For those of you who've never met HPA before, it's a different set of BIOS interrupts for talking to disk drives which let you allocate space that Windows can't touch, so you can do things like hide a system-restore partition on the drive, or turn a 200 GB drive into a 128 GB drive (so an old computer that can't read LBA can at least use the 128 GB it understands), or turn a 250 GB drive with bad blocks into a 200 GB drive without them (so you can sell the stuff that didn't pass quality control.) In my case, I had an old Maxtor 200GB external USB drive that was failing from too many bad blocks, so I replaced the disk with a new 500GB one. The drive enclosure didn't recognize the disk, so it wrote a 300 GB HPA to knock it down to the same 200 GB size of the original one.

Re:Removing HPA? W00t! (0)

Anonymous Coward | about 9 months ago | (#44257253)

It's not realistic to believe that a USB drive enclosure would put a HPA on a disk drive. If a BIOS doesn't understand the drive size, the size is simply truncated to the maximum size the BIOS does understand.

The HPA security feature is part of the ATAPI 4 and above security feature set devised by the T13 committee. The HPA is adjusted by adjusting the MAS (maximum addressable sector) in relation to the MNA (maximum native address) of the drive.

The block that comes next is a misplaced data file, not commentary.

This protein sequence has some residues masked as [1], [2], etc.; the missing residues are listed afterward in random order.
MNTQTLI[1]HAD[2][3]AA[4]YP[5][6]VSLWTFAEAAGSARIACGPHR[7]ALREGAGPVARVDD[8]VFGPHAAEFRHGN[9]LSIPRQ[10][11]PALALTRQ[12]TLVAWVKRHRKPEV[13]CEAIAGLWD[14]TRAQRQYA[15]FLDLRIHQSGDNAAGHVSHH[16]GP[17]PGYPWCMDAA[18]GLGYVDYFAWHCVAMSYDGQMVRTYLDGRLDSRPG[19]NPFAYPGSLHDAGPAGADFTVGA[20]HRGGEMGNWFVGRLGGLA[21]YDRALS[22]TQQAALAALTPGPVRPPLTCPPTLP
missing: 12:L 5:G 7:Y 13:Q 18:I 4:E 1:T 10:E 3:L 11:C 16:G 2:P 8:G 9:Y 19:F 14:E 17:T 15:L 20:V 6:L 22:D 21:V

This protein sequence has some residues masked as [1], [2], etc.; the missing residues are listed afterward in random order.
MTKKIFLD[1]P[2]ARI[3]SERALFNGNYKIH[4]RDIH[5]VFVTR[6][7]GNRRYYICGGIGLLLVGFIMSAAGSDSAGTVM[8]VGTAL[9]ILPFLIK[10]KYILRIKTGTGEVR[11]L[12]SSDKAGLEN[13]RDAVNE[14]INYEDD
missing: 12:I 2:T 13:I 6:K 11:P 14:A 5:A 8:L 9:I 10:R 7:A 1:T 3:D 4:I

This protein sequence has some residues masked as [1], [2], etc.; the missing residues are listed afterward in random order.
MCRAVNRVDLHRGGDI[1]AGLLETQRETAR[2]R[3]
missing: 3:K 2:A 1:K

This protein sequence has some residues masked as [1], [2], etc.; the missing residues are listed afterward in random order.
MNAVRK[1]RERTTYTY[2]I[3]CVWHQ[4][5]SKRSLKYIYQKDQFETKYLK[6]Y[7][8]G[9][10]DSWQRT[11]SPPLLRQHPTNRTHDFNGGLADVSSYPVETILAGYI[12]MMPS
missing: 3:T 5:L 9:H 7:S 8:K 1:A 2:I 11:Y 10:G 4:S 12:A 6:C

The adjustment is made via the P.A.R.T.I.E.S specification BIOS calls (an ANSI standard) to the B.E.E.R (Boot Extension Engineering Record) sector of the drive. This sector records all the semi-fixed parameters of the drive, and resides adjacent to the MAS.

Unless the 'persistent' flag is specifically set, the HPA has to be reset each drive power cycle. Therefore, and this does work, if you hot-cycle the drive power, the HPA will usually disappear.

There is another ATAPI (also adopted by SATA) feature called freeze-lock, which freezes the security feature set commands. Freeze-lock cannot be made persistent, so power-cycling always necessitates that freeze-lock be rest by the BIOS (or by hdparm).

When a bios sets a HPA, it does so by way of a password hard-coded into the bios. These passwords are 256 bytes, zero-padded to the boundary. There's a little program, BXDR, that can be used to adjust, set and unset certain ATAPI security features.

Here's to you, Hugh! I hope you're in peace.

Re:Anybody use Knoppix today? Great stuff at one t (1)

mysidia (191772) | about 10 months ago | (#44130173)

I don't know, but it's not necessary to choose between them. You can start with Knoppix. If Knoppix cannot recognize a required device; try a few of the others.

In my experience, if Knoppix doesn't have the driver -- none of the common rescue disks have the driver, though.

Last I checked what was sorely lacking was a PVSCSI driver and a VMXNET3 driver For rescuing virtual machines with Knoppix.

Re:Anybody use Knoppix today? Great stuff at one t (1, Informative)

Anonymous Coward | about 10 months ago | (#44127413)

I still use Knoppix when I just want to try one of the preinstalled packages. It comes with more software than any other live Linux DVD. Knoppix is still my goto live Linux system because its file structure is much simpler than other live Linux distributions (kernel, initial ramdisk and one or two big filesystem image files).

I believe it's also popular with vision impaired people, because it comes with an accessibility enhanced desktop environment named Adriane (which is also the first name of Klaus Knopper's wife).